But we need to make sure that we are supporting our schools in doing this. So for example, the fact that parents have to go out and look for high quality masks for their children to me is inexcusable. The American Rescue Plan should be -- put money aside for schools for this reason.
There should be piles of masks at the front doors of schools. Parents shouldn`t have to worry about testing. Every family should get rapid at- home testing kits.
So I think that we need to do more for our families. We need to do more for our schools than are currently being done.
VELSHI: Dr. Blackstock, I`ve been talking to parents for a year and a half and most of them don`t want to get involved in the politics and the BS of what`s going on. They spent last year trying to save lives and many health care professionals are a little bit puzzled that in August of 2021, they are now still dealing with that kind of stuff even though there is a vaccine.
How are we squaring this? there are people who are getting burned out. There are nurses who are quitting their jobs at a time that we need them. There are doctors who can`t take another year of this.
DR. BLACKSTOCK: Right. No, I understand. I was on the front lines last year caring for patients with COVID. It was really a life changing experience for me.
You know, I think what we need, we need the policies in place to protect people. Right now, we need to have a universal mask mandate at the minimum. Almost every state is substantial or high transmission levels, ok? And so we need the president and the CDC to step up regarding that.
We need them to make this about the collective good versus individual and personal responsibility. We need elected officials in those southern states, and those other states that are preventing mask mandates and vaccine mandates -- like Biden said to get out of the way and let local leaders care for student and their families.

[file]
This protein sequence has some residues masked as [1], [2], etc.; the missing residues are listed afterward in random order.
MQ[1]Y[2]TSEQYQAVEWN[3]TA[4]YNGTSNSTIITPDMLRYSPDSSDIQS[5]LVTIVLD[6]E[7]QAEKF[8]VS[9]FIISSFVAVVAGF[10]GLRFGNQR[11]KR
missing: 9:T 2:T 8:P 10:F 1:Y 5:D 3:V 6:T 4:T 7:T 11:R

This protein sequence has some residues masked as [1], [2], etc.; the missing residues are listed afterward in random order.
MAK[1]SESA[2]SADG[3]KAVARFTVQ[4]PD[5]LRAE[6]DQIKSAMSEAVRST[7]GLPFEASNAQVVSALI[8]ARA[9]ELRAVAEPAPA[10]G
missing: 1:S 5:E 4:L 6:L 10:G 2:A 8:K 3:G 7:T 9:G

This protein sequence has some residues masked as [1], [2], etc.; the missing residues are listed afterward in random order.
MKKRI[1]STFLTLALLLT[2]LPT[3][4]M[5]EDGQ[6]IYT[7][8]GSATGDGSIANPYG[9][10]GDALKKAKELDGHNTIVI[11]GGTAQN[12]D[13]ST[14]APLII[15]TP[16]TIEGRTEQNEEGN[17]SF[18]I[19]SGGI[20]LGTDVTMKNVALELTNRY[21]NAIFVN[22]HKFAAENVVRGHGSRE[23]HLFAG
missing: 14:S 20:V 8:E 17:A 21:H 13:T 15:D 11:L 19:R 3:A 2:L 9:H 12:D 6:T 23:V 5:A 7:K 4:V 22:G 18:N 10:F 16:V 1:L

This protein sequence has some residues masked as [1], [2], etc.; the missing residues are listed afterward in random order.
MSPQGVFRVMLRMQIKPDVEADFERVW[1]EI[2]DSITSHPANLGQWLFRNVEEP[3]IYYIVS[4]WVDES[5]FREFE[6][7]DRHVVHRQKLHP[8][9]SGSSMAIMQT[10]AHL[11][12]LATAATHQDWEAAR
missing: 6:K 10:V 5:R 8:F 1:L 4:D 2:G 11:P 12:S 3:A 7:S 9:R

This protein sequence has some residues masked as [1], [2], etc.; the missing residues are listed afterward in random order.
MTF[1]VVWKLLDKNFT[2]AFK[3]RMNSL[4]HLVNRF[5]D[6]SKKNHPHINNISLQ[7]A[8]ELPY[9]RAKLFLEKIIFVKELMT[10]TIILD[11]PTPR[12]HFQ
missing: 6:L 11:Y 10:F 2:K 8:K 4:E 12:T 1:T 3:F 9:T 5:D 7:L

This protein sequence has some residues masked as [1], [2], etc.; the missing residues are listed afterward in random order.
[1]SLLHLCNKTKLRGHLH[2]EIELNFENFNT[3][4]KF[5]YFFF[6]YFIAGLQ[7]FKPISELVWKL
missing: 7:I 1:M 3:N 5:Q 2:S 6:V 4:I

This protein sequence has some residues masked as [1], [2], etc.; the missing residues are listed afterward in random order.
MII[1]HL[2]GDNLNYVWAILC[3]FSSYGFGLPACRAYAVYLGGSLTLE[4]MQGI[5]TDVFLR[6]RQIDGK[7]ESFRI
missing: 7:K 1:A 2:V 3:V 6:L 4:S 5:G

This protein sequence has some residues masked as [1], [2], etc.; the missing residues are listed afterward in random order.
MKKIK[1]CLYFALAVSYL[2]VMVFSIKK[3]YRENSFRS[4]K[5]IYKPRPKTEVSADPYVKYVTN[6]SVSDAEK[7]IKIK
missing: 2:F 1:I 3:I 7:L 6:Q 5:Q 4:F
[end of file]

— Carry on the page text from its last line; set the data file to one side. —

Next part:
You know, enough is enough. But I do think that policy is incredibly important. I think the CDC can do a better job with communication, messaging, and recommending those policies that are going to keep Americans safe. And that`s not happening.
VELSHI: With each passing day though we are seeing more businesses who are saying we need to see vaccination proof. We`re seeing more employers who are saying you going to either need to be vaccinated or be tested on -- multilayered, as you described it. You`re doing that.
Are we thinking that they can pick up where governments and states have not been able to? Can their countries` employers and businesses take the lead here?
DR. BLACKSTOCK: No. I do think that there is a role for private employers and businesses in this. You know, we see that, you know, there is a vaccine impasse. There are a large number of people who still are not vaccinated.
But I think in order to get those people vaccinated, these vaccine mandates and requirements are needed. So we need everyone on board. Not just federal, state and local government but also private employers and these businesses.
You know, the key is we need to get (INAUDIBLE) to a critical number of people vaccinated. Before we get there, we need to put all of those other policies in place -- masking, testing is still needed. And so we need all of those strategies. Everyone needs to be on board so we can get to the end of this as soon as possible.
VELSHI: Except multilayered strategy isn`t as pithy as my body, my choice, I suppose. That`s part of the problem we`re battling.
Good to see you Dr. Blackstock, as always. Thank you for joining us tonight.
And so this is another interesting matter that we are discussing because Dr. Blackstock was talking about a multilayered strategy. This is -- she mentioned a mask mandate. We do have news that California has become the first state to issue vaccine mandates for all educators.
Hawaii announced last week that public school teachers would have to be vaccinated or tested weekly. And the American Federation of Teachers is calling for all teachers to be vaccinated.
So the two things that are going on side by side are mask mandates and vaccine mandates. That is something we will continue to discuss. We`ll discuss it again tomorrow night.
That is tonight`s LAST WORD.
"THE 11TH HOUR WITH BRIAN WILLIAMS" begins right now.
BRIAN WILLIAMS, MSNBC HOST: And good evening once again.
Day 204 of the Biden administration.
Millions of Americans may soon be eligible for a third shot to boost their immunity. NBC News among those reporting, the FDA is expected to green light booster shots for immunocompromised people at first, as soon as the next 48 hours.